Greece during World War 1
At the outbreak of World War I in August 1914, the Kingdom of Greece remained neutral.
Nonetheless, in October 1914 Greek forces once more occupied Northern Epirus, from where they had retreated after the end of the Balkan Wars.
The disagreement between King Constantine, who favoured neutrality, and the pro-Allied Prime Minister Eleftherios Venizelos led to the National Schism, the division of the state between two rival governments.
Finally, Greece united and joined the Allies in the summer of 1917.
Despite Greece remaining officially neutral, by September 1916 the country was effectively a battleground in the war.
The Bulgarians occupied eastern Macedonia, while relations with the Allies were marked by deep hostility and mistrust.
After repeated calls from Thessaloniki, on 25 September Venizelos, accompanied by many of his followers, sailed to Chania in his home island of Crete, with the intention of forming a revolutionary government.
Although Venizelos stressed that his initiative served national rather than narrow party, interests it was welcomed in Crete and the islands of the eastern Aegean, which had been only recently seized during the Balkan Wars (when Venizelos had been prime Minister), but found few supporters in “Old Greece”, the pre-1912 territory of the kingdom.
Venizelos was joined by two respected military figures, Admiral Pavlos Kountouriotis and Lt.
General Panagiotis Danglis, in the so-called “triumvirate” (τριανδρία). Together they landed at Thessaloniki on 9 October and formed the Provisional Government of National Defence.
Soon recognized by the Allies, the new regime declared war on Germany and Bulgaria on 23 October and 24 October respectively.
Entente and Venizelist efforts to persuade the “official” royal government in Athens to abandon its neutrality and join them failed and relations irreparably broke down during the Noemvriana, when Entente and Venizelist troops clashed with royalists in the streets of the Greek capital.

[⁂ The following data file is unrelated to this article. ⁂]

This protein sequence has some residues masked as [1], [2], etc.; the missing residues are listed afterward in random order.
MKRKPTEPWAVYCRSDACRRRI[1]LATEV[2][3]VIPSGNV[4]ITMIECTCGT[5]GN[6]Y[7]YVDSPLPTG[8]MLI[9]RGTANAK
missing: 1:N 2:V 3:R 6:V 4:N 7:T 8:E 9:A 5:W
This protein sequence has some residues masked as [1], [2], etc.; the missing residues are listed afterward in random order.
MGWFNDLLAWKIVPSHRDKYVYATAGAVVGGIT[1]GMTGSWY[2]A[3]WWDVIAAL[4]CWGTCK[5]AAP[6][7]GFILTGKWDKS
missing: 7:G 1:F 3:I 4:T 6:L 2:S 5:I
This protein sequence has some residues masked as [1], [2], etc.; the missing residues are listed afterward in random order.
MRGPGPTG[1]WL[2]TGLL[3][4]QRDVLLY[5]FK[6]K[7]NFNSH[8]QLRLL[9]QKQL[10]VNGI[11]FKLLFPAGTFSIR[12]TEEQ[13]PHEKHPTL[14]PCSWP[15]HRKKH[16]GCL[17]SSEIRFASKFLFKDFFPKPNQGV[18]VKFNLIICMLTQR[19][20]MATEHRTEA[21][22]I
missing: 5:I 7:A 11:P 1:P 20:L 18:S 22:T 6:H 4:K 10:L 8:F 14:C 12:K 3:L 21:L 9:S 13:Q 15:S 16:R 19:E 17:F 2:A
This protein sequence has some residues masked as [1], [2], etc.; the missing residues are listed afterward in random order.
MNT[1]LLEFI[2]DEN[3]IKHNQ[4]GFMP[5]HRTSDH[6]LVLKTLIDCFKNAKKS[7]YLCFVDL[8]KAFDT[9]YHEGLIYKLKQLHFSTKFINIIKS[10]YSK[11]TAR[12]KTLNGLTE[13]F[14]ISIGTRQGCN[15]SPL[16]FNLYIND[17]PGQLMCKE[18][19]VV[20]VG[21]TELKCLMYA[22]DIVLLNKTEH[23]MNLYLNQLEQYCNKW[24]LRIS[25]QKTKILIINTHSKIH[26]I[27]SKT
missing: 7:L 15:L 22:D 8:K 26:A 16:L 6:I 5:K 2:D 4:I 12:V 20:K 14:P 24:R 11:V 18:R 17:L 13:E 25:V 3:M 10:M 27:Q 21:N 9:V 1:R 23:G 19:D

The royalist officers of the Hellenic Army were cashiered, and troops were conscripted to fight under Venizelist officers, as was the case with the Royal Hellenic Navy.
Still, King Constantine, who enjoyed the protection of the Russian Tsar as a relative and fellow monarch, could not be removed until after the February Revolution in Russia removed the Russian monarchy from the picture.
In June 1917, King Constantine abdicated from the throne, and his second son, Alexander, assumed the throne as king (despite the wishes of most Venizelists to declare a Republic).
Venizelos assumed control of the entire country, while royalists and other political opponents of Venizelos were exiled or imprisoned.
Greece, by now united under a single government, officially declared war against the Central Powers on 30 June 1917 and would eventually raise ten divisions for the Entente effort, alongside the Royal Hellenic Navy.